Smartphone Audio Quality Testingby Chris Heinonen on December 8, 2013 5:15 PM EST
The maximum output level is derived from the 1kHz test tone used to determine THD+N. The higher the output from the headphone jack, the louder it can drive a pair of headphones. More importantly, having more power available means when you have dynamic music passages that call for power you are less likely to clip the waveform.
There is no chart to show here, just a number that the Audio Precision gives us. In our test data, the most powerful phone was the iPhone 5, at 32.46 mW of power. Next is the Nexus 5 at 22.24 mW, though we can’t drive it that high. Then the Note 3 at 11.81 mW and finally the Galaxy S4 at 3.895 mW. Doubling the power, from 4 mW to 8 mW, produces a 3 dB increase in volume level. 3 dB is the smallest change in volume levels we can easily hear. So even though the iPhone 5 produces 32 mW vs. 4 mW, that is only a 9 dB difference in volume. 10 dB is doubling the volume, so it isn’t even twice as loud. If you have demanding headphones, you will want as much power as you can get.
To measure the frequency response we measure a set of 61 tones from 20 Hz to 20 kHz. All of these are then equalized to 1 kHz so we can see the maximum deviation from that level. An ideal phone will be perfectly flat here and allow you to adjust this with an EQ setting, or though your taste in headphones. On this test our best performing phone is the Galaxy S4, as seen here.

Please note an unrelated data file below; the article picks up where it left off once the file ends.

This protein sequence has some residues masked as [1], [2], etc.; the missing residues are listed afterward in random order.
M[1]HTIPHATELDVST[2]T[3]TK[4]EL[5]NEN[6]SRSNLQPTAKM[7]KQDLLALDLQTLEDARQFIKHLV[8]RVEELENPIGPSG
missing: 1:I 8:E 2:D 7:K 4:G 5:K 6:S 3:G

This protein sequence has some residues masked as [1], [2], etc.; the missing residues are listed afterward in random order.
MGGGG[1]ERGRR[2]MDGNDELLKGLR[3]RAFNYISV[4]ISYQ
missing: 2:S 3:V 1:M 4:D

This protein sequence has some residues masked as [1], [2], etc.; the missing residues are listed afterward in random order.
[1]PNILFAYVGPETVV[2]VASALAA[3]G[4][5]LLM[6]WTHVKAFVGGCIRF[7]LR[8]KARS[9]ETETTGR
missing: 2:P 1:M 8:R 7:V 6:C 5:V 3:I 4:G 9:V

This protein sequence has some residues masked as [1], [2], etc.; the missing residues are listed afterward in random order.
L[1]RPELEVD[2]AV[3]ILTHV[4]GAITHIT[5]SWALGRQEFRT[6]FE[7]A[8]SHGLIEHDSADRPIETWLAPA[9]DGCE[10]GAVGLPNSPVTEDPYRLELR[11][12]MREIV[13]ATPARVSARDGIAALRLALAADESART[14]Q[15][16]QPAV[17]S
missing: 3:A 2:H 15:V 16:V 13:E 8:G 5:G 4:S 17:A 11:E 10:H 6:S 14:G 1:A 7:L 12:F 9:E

The total variation from 1 kHz is only 0.014 dB which is very good. The worst performing phone is the iPhone 5, but its variation is only 0.089 dB.
The iPhone 5 also picked up the 20 kHz tone while the Samsung and many others missed it. If we dropped this tone then it might be just as flat. The iPhone 5 test was run slightly differently, as it can't run the Android test program, which might account for this. For a phone with a different response, here is the HTC One with Beats enabled. Other HTC One testing is still in progress as I write this article.
Here we see that Beats is adding a +3.5 dB boost from 60 Hz to 90 Hz, but the deviation from 0 dB goes from 30Hz to 300 Hz. Past 6.5 kHz we also see a rise in the treble. People often mistake boosted treble for extra detail, which is likely the reasoning behind this. As we see it is far different than the other two examples we looked at.